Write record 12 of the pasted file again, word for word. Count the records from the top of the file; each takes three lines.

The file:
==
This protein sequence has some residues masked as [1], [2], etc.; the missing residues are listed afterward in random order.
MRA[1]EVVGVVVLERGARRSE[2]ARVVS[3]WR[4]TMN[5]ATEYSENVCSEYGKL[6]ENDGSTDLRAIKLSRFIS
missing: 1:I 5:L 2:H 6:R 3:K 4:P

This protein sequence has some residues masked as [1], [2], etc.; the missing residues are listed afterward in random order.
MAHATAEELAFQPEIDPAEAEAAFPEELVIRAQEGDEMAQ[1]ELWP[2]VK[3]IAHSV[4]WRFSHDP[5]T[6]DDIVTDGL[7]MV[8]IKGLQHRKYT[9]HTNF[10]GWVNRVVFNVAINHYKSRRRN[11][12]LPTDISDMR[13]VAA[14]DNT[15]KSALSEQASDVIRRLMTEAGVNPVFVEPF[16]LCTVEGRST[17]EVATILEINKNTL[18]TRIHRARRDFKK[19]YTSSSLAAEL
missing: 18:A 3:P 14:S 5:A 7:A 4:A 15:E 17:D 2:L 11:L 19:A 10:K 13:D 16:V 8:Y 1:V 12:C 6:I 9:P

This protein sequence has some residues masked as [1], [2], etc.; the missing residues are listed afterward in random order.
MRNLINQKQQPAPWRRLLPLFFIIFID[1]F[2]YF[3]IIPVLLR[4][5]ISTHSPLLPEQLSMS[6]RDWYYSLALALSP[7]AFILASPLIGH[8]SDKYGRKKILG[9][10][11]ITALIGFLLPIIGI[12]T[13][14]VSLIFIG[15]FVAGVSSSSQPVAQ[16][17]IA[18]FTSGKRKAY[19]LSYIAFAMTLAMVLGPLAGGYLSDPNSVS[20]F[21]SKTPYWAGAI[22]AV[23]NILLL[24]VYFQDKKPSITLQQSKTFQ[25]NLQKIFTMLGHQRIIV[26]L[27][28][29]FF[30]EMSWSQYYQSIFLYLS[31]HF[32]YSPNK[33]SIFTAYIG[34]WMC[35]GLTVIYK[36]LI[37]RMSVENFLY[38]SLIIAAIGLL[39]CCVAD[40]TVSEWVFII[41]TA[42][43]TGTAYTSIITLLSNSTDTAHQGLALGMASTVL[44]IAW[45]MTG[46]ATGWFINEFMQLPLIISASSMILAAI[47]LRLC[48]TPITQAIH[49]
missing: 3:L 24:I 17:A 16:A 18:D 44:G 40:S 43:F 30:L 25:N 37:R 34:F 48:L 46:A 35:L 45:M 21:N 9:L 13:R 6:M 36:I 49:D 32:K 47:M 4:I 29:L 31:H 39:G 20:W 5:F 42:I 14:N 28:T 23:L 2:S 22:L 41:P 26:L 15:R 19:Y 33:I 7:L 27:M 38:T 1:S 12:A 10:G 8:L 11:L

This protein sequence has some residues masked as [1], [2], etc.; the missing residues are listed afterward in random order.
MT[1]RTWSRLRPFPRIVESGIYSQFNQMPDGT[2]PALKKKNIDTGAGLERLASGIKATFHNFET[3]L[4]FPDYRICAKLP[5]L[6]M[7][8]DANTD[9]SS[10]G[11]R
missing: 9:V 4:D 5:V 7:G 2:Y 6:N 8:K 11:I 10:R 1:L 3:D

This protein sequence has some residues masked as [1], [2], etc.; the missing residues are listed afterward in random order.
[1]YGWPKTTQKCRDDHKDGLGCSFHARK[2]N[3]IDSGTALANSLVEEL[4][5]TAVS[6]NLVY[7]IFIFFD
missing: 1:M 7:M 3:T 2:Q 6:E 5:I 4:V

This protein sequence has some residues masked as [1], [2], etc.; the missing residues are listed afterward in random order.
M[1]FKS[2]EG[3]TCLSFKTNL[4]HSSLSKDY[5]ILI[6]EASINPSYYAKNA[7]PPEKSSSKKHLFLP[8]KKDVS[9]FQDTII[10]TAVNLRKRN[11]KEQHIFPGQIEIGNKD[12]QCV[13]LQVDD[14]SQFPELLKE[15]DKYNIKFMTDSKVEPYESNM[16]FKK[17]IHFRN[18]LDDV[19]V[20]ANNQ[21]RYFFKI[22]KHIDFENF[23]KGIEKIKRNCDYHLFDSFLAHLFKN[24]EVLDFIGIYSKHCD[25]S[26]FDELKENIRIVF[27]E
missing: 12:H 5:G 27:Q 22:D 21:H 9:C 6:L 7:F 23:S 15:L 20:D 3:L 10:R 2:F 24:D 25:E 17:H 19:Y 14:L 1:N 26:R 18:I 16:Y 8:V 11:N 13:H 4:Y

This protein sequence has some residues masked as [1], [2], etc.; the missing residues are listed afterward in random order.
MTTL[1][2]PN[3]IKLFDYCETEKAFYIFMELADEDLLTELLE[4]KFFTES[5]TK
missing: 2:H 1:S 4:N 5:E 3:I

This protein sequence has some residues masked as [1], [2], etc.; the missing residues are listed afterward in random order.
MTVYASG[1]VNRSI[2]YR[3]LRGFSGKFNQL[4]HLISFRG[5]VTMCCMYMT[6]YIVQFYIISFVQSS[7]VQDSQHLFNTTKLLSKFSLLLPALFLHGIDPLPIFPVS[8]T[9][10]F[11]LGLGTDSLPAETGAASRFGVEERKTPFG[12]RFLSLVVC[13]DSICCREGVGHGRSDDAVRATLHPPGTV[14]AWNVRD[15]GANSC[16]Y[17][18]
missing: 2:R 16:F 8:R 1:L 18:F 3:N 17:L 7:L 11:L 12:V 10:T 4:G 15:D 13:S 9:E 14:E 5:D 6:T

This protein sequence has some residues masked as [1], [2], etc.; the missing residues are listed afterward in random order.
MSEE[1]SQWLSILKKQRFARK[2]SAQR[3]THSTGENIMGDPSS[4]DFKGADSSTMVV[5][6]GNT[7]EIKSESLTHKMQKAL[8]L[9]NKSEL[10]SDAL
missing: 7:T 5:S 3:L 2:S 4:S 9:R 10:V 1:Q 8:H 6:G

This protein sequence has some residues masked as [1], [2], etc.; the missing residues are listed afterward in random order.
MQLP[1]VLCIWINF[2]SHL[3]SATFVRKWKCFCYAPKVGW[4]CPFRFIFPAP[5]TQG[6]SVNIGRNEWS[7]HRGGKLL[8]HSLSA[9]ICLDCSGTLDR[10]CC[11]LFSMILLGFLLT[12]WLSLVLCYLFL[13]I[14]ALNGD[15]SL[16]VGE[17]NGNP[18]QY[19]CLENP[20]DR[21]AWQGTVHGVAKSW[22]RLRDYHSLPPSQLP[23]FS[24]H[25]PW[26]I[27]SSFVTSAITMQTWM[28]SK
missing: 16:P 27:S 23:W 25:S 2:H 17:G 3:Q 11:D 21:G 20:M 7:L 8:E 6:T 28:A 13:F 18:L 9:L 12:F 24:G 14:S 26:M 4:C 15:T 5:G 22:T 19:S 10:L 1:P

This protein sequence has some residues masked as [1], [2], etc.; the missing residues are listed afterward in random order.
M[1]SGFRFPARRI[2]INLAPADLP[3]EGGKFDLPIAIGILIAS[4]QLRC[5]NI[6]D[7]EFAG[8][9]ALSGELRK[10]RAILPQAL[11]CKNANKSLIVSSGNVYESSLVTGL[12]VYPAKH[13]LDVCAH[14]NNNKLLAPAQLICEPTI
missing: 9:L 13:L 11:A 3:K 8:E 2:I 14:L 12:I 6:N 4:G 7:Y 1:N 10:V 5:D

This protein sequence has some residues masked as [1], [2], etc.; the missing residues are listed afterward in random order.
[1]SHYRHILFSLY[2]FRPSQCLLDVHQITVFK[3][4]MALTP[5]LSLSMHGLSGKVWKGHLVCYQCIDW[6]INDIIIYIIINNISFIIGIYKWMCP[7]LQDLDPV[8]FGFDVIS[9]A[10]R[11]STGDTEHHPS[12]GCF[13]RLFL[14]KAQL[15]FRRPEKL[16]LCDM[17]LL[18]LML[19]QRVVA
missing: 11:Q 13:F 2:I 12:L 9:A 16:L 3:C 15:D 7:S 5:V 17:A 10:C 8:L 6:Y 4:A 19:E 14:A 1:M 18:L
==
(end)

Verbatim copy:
This protein sequence has some residues masked as [1], [2], etc.; the missing residues are listed afterward in random order.
[1]SHYRHILFSLY[2]FRPSQCLLDVHQITVFK[3][4]MALTP[5]LSLSMHGLSGKVWKGHLVCYQCIDW[6]INDIIIYIIINNISFIIGIYKWMCP[7]LQDLDPV[8]FGFDVIS[9]A[10]R[11]STGDTEHHPS[12]GCF[13]RLFL[14]KAQL[15]FRRPEKL[16]LCDM[17]LL[18]LML[19]QRVVA
missing: 11:Q 13:F 2:I 12:L 9:A 16:L 3:C 15:D 7:S 5:V 17:A 10:C 8:L 6:Y 4:A 19:E 14:A 1:M 18:L